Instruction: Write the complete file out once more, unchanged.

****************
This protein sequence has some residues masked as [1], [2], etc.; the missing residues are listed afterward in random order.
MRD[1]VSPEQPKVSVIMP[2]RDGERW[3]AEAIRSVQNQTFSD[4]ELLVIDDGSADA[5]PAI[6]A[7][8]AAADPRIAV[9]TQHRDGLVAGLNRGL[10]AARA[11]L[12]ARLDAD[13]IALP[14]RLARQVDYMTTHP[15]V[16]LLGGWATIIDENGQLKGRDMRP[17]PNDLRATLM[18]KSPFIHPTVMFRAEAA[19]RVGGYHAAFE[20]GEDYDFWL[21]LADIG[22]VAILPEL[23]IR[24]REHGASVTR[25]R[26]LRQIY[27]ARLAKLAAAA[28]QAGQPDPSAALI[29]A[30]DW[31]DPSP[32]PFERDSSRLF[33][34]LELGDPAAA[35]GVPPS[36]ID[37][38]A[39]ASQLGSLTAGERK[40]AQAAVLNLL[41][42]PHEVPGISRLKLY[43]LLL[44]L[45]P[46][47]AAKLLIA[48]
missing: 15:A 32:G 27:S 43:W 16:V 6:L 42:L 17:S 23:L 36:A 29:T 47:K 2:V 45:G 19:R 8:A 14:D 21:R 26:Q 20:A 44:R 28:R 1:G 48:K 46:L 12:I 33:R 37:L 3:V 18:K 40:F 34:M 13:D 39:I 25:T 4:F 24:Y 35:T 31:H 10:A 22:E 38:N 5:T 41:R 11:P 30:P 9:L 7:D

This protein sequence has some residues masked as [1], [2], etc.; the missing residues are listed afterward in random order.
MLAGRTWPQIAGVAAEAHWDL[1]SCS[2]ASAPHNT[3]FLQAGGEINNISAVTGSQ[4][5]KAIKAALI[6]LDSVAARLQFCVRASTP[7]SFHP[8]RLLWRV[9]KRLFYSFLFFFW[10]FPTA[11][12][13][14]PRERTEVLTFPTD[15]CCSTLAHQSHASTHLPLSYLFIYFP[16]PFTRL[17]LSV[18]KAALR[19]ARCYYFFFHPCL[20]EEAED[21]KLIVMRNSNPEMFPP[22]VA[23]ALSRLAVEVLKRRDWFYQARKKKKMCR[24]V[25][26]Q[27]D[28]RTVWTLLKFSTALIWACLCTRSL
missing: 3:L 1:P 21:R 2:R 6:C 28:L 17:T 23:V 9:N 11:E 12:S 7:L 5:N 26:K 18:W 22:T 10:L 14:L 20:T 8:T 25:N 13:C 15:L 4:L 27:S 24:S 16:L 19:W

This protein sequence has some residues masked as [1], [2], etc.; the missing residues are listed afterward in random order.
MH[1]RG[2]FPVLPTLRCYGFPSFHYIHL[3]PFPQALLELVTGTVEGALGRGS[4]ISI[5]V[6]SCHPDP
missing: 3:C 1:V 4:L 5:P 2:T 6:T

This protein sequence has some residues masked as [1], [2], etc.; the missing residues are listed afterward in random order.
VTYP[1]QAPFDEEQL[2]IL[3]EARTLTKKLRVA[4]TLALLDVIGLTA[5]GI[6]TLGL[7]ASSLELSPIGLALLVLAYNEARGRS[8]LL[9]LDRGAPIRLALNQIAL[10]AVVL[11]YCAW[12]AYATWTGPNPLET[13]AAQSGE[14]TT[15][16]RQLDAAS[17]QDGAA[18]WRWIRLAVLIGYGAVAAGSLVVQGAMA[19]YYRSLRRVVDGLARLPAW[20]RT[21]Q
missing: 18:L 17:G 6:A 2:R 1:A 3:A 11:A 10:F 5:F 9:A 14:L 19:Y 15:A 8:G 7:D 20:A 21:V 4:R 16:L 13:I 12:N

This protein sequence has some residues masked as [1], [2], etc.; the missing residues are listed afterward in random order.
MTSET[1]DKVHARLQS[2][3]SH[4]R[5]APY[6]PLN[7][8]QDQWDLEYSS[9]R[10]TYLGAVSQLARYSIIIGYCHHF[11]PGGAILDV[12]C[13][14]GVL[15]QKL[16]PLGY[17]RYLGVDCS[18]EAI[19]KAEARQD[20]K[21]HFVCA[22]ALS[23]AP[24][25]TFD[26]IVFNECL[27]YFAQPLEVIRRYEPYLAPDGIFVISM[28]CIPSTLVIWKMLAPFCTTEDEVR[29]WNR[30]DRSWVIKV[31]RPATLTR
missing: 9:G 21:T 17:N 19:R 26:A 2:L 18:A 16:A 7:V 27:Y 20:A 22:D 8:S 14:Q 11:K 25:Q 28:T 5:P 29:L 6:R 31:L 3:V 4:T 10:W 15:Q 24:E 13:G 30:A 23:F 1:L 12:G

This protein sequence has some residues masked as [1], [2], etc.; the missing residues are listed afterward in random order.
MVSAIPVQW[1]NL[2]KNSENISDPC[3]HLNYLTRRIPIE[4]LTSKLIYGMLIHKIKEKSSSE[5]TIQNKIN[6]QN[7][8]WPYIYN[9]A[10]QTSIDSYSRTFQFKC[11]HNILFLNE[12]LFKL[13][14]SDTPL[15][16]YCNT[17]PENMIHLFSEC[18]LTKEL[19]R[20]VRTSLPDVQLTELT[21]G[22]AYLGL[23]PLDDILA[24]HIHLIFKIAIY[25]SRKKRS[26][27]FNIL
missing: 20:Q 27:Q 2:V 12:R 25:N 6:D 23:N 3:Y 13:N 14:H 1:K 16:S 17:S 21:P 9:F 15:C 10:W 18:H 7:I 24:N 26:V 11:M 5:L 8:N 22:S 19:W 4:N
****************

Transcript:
This protein sequence has some residues masked as [1], [2], etc.; the missing residues are listed afterward in random order.
MRD[1]VSPEQPKVSVIMP[2]RDGERW[3]AEAIRSVQNQTFSD[4]ELLVIDDGSADA[5]PAI[6]A[7][8]AAADPRIAV[9]TQHRDGLVAGLNRGL[10]AARA[11]L[12]ARLDAD[13]IALP[14]RLARQVDYMTTHP[15]V[16]LLGGWATIIDENGQLKGRDMRP[17]PNDLRATLM[18]KSPFIHPTVMFRAEAA[19]RVGGYHAAFE[20]GEDYDFWL[21]LADIG[22]VAILPEL[23]IR[24]REHGASVTR[25]R[26]LRQIY[27]ARLAKLAAAA[28]QAGQPDPSAALI[29]A[30]DW[31]DPSP[32]PFERDSSRLF[33][34]LELGDPAAA[35]GVPPS[36]ID[37][38]A[39]ASQLGSLTAGERK[40]AQAAVLNLL[41][42]PHEVPGISRLKLY[43]LLL[44]L[45]P[46][47]AAKLLIA[48]
missing: 15:A 32:G 27:S 43:W 16:V 6:L 42:L 17:S 23:L 36:A 29:T 47:K 2:V 45:G 19:R 8:A 14:D 21:R 26:Q 20:A 44:R 28:R 1:G 48:K 46:L 12:I 33:R 37:L 3:V 18:K 40:F 34:M 13:D 39:I 25:T 4:F 24:Y 35:T 31:H 10:A 22:E 38:N 5:T 41:R 11:P 30:P 9:L 7:D

This protein sequence has some residues masked as [1], [2], etc.; the missing residues are listed afterward in random order.
MLAGRTWPQIAGVAAEAHWDL[1]SCS[2]ASAPHNT[3]FLQAGGEINNISAVTGSQ[4][5]KAIKAALI[6]LDSVAARLQFCVRASTP[7]SFHP[8]RLLWRV[9]KRLFYSFLFFFW[10]FPTA[11][12][13][14]PRERTEVLTFPTD[15]CCSTLAHQSHASTHLPLSYLFIYFP[16]PFTRL[17]LSV[18]KAALR[19]ARCYYFFFHPCL[20]EEAED[21]KLIVMRNSNPEMFPP[22]VA[23]ALSRLAVEVLKRRDWFYQARKKKKMCR[24]V[25][26]Q[27]D[28]RTVWTLLKFSTALIWACLCTRSL
missing: 3:L 1:P 21:R 2:R 6:C 28:L 17:T 23:V 9:N 11:E 12:S 7:L 5:N 26:K 18:W 22:T 10:L 14:L 20:T 8:T 25:N 13:C 15:L 4:L 27:S 24:S 16:L 19:W

This protein sequence has some residues masked as [1], [2], etc.; the missing residues are listed afterward in random order.
MH[1]RG[2]FPVLPTLRCYGFPSFHYIHL[3]PFPQALLELVTGTVEGALGRGS[4]ISI[5]V[6]SCHPDP
missing: 3:C 1:V 4:L 5:P 2:T 6:T

This protein sequence has some residues masked as [1], [2], etc.; the missing residues are listed afterward in random order.
VTYP[1]QAPFDEEQL[2]IL[3]EARTLTKKLRVA[4]TLALLDVIGLTA[5]GI[6]TLGL[7]ASSLELSPIGLALLVLAYNEARGRS[8]LL[9]LDRGAPIRLALNQIAL[10]AVVL[11]YCAW[12]AYATWTGPNPLET[13]AAQSGE[14]TT[15][16]RQLDAAS[17]QDGAA[18]WRWIRLAVLIGYGAVAAGSLVVQGAMA[19]YYRSLRRVVDGLARLPAW[20]RT[21]Q
missing: 18:L 17:G 6:A 2:R 1:A 3:A 11:A 10:F 5:F 9:A 14:L 19:Y 15:A 8:G 7:D 20:A 21:V 4:R 16:L 13:I 12:N

This protein sequence has some residues masked as [1], [2], etc.; the missing residues are listed afterward in random order.
MTSET[1]DKVHARLQS[2][3]SH[4]R[5]APY[6]PLN[7][8]QDQWDLEYSS[9]R[10]TYLGAVSQLARYSIIIGYCHHF[11]PGGAILDV[12]C[13][14]GVL[15]QKL[16]PLGY[17]RYLGVDCS[18]EAI[19]KAEARQD[20]K[21]HFVCA[22]ALS[23]AP[24][25]TFD[26]IVFNECL[27]YFAQPLEVIRRYEPYLAPDGIFVISM[28]CIPSTLVIWKMLAPFCTTEDEVR[29]WNR[30]DRSWVIKV[31]RPATLTR
missing: 9:G 21:T 17:N 19:R 26:A 2:L 18:A 16:A 7:V 27:Y 20:A 22:D 8:S 14:Q 11:K 25:Q 28:T 5:P 29:L 6:R 31:L 3:V 4:T 10:W 15:Q 24:E 13:G 30:A 23:F 1:L 12:G

This protein sequence has some residues masked as [1], [2], etc.; the missing residues are listed afterward in random order.
MVSAIPVQW[1]NL[2]KNSENISDPC[3]HLNYLTRRIPIE[4]LTSKLIYGMLIHKIKEKSSSE[5]TIQNKIN[6]QN[7][8]WPYIYN[9]A[10]QTSIDSYSRTFQFKC[11]HNILFLNE[12]LFKL[13][14]SDTPL[15][16]YCNT[17]PENMIHLFSEC[18]LTKEL[19]R[20]VRTSLPDVQLTELT[21]G[22]AYLGL[23]PLDDILA[24]HIHLIFKIAIY[25]SRKKRS[26][27]FNIL
missing: 20:Q 27:Q 2:V 12:R 25:N 6:D 23:N 3:Y 13:N 14:H 1:K 16:S 17:S 21:P 9:F 15:C 10:W 18:H 7:I 24:N 26:V 11:M 5:L 8:N 22:S 19:W 4:N